Located on the Kennebec River, the town of Gardiner is one of Maine’s hidden gems. Originally a center of industry (and known worldwide for exporting ice in the 1800’s), Gardiner is now home to the iconic A1 Diner and the up-and-coming Johnson Hall Performing Arts Center. Today we speak with Michael Giberson and Neil Andersen, who have owned the A1 Diner for almost three decades, and with Michael Miclon, the executive and artistic director at Johnson Hall.
Michael Miclon, executive and artistic director at Johnson Hall Performing Arts Center in downtown Gardiner, has been a professional entertainer since 1982. He began his career as an apprentice of Benny and Denise Reehl of the New England New Vaudeville Revue and a student of Theater Master Tony Montanaro at the world-renowned Celebration Barn Theater. Michael has performed around the world from India to South Africa, Europe, and North America, with such highlights as the White House and Kennedy Center in Washington D.C to Victoria Jungfrau Hotel, Interlaken, Switzerland. In 2000 Michael became the executive director of Maine Arts Inc. in Portland Maine and produced the Maine Festival and New Year’s Portland. Michael then created his own theater in Buckfield called the Oddfellow Theater, which he ran for fourteen years before coming to Johnson Hall.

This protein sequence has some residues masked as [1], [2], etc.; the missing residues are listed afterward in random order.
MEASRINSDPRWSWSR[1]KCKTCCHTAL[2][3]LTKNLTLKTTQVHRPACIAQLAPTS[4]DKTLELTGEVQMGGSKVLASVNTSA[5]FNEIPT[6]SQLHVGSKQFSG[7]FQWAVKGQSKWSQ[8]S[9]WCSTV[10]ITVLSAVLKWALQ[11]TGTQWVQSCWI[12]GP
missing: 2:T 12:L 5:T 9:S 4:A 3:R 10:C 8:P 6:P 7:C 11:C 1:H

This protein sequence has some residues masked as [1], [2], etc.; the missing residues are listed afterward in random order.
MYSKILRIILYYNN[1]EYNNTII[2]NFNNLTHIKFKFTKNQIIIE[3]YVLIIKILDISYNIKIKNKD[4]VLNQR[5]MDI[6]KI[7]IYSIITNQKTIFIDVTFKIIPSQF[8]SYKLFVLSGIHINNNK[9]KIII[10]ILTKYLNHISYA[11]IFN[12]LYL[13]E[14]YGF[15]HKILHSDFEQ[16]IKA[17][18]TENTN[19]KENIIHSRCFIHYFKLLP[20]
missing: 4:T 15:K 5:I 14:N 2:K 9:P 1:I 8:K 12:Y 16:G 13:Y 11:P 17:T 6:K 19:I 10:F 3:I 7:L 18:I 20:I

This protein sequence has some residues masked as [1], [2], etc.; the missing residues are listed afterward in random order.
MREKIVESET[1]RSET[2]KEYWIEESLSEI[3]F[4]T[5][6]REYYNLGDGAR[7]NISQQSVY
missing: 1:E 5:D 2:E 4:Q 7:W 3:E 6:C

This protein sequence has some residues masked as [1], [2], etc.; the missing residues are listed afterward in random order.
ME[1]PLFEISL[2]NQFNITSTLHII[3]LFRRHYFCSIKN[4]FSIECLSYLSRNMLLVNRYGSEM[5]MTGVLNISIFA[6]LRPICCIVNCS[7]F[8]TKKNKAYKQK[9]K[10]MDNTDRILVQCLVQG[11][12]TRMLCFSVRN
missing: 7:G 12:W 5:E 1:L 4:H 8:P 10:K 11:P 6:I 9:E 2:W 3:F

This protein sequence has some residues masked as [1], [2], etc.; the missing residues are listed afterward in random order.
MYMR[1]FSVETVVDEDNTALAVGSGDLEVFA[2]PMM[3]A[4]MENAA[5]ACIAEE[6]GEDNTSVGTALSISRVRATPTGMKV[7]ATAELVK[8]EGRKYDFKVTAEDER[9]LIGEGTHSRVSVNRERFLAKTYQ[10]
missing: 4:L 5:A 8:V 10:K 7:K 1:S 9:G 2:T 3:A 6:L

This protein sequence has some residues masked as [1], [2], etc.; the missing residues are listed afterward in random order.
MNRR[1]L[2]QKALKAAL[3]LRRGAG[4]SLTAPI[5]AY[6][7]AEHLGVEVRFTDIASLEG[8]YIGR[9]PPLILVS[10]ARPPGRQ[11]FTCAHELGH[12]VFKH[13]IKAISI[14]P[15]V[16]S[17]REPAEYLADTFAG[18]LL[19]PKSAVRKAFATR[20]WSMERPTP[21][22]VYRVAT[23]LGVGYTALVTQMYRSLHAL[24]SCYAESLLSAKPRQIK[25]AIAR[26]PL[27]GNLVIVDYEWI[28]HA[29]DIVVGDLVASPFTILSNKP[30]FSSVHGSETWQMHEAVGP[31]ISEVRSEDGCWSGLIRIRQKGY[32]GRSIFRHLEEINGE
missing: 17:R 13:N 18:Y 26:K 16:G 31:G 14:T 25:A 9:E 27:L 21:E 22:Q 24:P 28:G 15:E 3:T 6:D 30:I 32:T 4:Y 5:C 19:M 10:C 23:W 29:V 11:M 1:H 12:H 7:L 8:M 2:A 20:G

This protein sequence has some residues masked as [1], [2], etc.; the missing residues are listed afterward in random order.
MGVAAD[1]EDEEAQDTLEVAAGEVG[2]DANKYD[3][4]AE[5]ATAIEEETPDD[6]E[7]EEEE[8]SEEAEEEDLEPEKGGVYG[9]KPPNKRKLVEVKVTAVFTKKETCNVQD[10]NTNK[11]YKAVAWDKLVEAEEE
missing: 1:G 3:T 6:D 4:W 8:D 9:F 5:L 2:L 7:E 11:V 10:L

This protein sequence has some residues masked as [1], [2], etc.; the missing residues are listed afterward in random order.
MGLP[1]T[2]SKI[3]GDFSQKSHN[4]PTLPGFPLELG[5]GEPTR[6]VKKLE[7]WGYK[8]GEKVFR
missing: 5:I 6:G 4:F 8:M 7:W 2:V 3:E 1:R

Michael Giberson and Neil Andersen own A 1 Diner in Gardiner. The diner was built by the Worcester Lunch Car Company in 1946 in Worcester, Massachusetts. It arrived by flatbed truck and was placed on 20-foot-tall stilts above the Cobbosseecontee Stream, where it still sits today. Eddie Heald, its original owner, ordered the diner, and Michael and Neil bought it in 1988 from Michael’s father, Albert. Michael and Neil will celebrate 29 years of ownership in April, making them the diner’s longest running owners.